Opinion | Thu, 11 May 2017
Parents and staff regularly contact the NSS over concerns related to religious influence in their schools. Campaigns officer Alastair Lichten looks at a typical example of the casework we receive and what lessons can be learned.
A small rural primary school near Bath looks set to become the latest of hundreds of community schools to be taken over by a Church of England Multi-Academy Trust (MATs). Bathampton Primary is moving to join the Bath and Wells Multi-Academy Trust – a MAT run by the diocese, which promotes a "distinctly Christian ethos". These 'mixed' trusts, containing a combination of religious and non-religious schools, allow religious groups to take over community schools, and there are few meaningful ways to protect the non-religious ethos of these schools once they are absorbed.
The school has co-opted as a community governor who just so happens to be local priest – said by one parent at the school to be "particularly evangelical". He regularly leads assemblies and the school website says "in particular he wants to maintain and strengthen good links between the church and school".
Priests and religious leaders may have all sorts of skills which would allow them to be competent community or parent governors. But how confident can we be about their commitment to preserving a school's community, secular ethos, when a governor is a member of a religious organisation (e.g. a diocese) which wants to take over the school.
The National Governors' Association model code of conduct suggests that governors should "declare any conflict of loyalty at the start of any meeting should the situation arise" and should always "act in the best interests of the school as a whole and not as a representative of any group".
A parent who raised concerns with us said they had "been concerned about the schools links with the church for some time". The school does not have a large enough hall for whole school assemblies so relies on the local church to provide adequate space for various events. An act of generosity that we might welcome, as long as it wasn't leveraged by the church for improper access to the school.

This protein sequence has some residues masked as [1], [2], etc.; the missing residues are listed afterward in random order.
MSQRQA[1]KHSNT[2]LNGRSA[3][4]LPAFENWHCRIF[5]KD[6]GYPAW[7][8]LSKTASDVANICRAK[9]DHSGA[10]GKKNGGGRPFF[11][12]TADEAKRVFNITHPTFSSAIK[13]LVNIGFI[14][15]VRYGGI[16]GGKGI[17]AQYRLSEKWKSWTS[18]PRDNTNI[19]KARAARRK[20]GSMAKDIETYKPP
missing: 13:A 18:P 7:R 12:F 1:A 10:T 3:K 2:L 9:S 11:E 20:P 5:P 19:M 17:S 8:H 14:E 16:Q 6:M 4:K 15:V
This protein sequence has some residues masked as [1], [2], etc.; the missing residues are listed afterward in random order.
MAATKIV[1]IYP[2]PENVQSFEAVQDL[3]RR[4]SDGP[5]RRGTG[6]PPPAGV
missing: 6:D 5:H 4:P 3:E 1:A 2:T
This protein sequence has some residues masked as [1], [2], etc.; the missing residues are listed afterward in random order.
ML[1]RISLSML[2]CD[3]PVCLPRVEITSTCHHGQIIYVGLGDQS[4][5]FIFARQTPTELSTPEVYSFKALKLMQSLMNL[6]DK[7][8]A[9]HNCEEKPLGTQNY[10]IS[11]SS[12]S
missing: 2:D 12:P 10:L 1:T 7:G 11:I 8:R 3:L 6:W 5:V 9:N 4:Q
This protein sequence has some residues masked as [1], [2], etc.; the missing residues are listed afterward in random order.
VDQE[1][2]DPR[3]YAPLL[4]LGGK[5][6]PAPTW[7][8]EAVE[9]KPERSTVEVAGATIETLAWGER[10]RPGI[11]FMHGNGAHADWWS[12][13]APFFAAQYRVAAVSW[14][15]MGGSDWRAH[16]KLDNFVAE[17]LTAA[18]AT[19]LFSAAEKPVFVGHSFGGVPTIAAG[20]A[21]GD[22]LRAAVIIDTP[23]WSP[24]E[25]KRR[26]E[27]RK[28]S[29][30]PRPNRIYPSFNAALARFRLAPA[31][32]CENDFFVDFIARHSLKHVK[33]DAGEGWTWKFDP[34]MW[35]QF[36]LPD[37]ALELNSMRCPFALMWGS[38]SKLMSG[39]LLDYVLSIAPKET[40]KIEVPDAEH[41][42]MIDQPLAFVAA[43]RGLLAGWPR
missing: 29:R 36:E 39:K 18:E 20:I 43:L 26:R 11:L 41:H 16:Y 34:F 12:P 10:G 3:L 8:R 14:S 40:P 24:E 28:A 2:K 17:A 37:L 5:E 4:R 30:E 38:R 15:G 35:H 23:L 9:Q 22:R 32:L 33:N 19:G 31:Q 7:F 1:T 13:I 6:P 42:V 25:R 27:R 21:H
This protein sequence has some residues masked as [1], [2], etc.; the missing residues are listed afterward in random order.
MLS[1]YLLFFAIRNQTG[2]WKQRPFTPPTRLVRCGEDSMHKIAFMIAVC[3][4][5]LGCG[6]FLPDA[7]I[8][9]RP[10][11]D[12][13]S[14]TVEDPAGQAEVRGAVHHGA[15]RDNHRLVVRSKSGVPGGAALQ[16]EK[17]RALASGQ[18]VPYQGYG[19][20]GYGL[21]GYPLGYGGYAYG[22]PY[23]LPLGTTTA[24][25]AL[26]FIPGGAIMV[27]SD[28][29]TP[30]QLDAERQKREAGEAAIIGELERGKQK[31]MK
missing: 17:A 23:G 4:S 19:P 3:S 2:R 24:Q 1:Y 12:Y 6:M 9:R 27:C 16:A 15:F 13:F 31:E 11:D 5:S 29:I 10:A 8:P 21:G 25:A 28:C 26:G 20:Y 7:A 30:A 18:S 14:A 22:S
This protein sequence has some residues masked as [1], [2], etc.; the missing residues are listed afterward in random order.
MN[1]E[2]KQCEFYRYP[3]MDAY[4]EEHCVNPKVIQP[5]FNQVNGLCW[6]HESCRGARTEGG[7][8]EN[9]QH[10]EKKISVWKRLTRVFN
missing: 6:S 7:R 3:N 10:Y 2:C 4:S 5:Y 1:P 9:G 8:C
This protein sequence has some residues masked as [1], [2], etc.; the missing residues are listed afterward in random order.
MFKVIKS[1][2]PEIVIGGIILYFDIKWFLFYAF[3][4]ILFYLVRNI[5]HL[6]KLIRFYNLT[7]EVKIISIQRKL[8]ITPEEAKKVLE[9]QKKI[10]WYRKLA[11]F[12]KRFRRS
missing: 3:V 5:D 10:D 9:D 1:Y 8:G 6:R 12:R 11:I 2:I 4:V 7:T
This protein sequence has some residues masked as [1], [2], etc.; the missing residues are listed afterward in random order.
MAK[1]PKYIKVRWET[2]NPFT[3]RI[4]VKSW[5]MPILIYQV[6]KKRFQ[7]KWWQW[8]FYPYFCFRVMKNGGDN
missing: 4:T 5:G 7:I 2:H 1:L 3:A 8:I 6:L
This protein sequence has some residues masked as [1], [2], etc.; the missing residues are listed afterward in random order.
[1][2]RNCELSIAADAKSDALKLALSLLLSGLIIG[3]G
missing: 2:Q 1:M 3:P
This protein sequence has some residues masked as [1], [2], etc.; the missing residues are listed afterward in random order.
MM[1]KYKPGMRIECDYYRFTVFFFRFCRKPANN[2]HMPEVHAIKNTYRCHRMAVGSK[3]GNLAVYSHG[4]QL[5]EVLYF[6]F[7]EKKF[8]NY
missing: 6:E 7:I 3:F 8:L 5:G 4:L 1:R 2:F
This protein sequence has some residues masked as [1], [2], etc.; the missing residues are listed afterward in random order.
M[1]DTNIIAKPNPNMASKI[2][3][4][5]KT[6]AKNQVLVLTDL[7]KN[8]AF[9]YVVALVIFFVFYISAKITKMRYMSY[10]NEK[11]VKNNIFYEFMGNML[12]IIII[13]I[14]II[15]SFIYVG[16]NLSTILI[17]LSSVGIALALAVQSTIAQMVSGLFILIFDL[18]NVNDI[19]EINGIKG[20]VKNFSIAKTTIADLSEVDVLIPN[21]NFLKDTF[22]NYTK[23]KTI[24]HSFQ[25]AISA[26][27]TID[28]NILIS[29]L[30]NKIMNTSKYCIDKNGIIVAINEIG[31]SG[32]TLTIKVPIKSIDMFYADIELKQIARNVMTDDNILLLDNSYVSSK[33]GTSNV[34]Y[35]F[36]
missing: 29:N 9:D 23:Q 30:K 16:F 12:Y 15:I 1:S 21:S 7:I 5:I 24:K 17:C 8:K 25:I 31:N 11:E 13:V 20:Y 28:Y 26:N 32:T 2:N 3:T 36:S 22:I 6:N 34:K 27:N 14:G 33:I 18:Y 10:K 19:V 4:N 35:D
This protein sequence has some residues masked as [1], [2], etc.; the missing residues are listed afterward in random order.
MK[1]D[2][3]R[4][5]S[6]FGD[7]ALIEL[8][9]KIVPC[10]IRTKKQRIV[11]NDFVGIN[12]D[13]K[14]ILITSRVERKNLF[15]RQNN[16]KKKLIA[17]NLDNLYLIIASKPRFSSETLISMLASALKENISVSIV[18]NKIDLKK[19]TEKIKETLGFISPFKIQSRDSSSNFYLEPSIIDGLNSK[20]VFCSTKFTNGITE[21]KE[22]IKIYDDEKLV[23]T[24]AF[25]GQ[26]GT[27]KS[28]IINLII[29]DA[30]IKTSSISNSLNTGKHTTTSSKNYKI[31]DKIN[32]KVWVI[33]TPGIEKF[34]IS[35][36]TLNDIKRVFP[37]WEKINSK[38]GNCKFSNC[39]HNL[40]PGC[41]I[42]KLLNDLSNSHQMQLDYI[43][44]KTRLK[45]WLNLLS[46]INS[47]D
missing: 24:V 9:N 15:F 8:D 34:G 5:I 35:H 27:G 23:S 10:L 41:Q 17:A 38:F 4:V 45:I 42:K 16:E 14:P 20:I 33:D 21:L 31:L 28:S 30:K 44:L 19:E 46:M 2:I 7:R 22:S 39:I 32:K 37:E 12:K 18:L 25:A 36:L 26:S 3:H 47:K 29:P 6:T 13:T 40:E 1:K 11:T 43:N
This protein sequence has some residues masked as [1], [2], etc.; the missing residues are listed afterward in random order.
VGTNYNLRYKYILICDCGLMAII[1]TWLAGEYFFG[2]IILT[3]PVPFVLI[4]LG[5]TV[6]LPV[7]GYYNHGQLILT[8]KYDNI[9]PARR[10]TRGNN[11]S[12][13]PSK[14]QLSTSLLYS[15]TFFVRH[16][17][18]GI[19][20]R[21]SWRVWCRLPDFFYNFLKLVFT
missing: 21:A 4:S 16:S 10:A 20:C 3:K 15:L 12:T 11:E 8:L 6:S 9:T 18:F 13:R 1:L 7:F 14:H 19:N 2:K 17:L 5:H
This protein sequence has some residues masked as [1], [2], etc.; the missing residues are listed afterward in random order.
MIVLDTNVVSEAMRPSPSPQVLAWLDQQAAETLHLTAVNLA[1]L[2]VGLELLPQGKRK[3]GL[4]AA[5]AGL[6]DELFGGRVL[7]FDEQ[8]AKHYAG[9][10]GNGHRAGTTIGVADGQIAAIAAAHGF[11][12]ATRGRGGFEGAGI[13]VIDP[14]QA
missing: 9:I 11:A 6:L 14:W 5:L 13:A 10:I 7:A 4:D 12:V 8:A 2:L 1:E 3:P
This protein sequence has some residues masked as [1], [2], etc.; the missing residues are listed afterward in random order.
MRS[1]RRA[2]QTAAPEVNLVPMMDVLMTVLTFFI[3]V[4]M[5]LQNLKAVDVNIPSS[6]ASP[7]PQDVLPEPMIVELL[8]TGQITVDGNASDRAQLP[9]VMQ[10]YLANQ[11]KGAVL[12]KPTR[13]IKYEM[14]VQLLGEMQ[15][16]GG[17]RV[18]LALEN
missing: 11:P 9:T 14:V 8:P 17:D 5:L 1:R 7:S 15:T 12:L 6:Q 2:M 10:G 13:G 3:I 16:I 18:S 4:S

Bathampton Primary School is the only non-faith school of nine primaries within three miles, with the nearest being twenty minutes' drive away. Parents who wish their children to be taught in a secular environment free from the influence of one particular religion will now have no choice whatsoever.
While the school won't officially become a faith school or acquire a religious ethos/designation upon conversion – something the current governing body stress they are opposed to – this could change in future. The MAT claim to have no such plans and have made the right noises about protecting the school's community ethos. However it is established CofE policy to treat such non-faith schools under their control as part of their 'mission'.
Parents concerned about similar takeovers and wishing to challenge them can basically have three aims:
In this case, parents contacting the NSS decided to focus on aim number 2. The school is under a lot of pressure to academise, and joining the religious MAT would be their only option; something one concerned parent called a "tragedy". The situation on the ground always matters, and the best way to protect a community school's ethos is vigilance and good communications.
In the case of Bathampton, parents told us that, whilst they do still have concerns over what influence the MAT may try to exert in the long term, they do not believe that this is an attempt by the board to extend religious influence over the school.
The governors seem genuinely concerned, and even passionate, about preserving the community school ethos of the school. In the words of one parent: "Following the consultations I have at least some confidence that the school board is fully aware of the vocal parents who will hold them to account if the community ethos of the school is negatively impacted by joining the religious MAT."
The earlier you can get involved in the consultation process the better. Although it doesn't always feel that way, consultation processes must be "substantively fair and have the appearance of fairness". David Wolfe QC gives a very clear definition of what that means on his 'A can of worms' blog – detailing some of the problems with academisation.
If your school is being academised, and you have concerns about it being taken over by a religious group, some options you might want to consider are: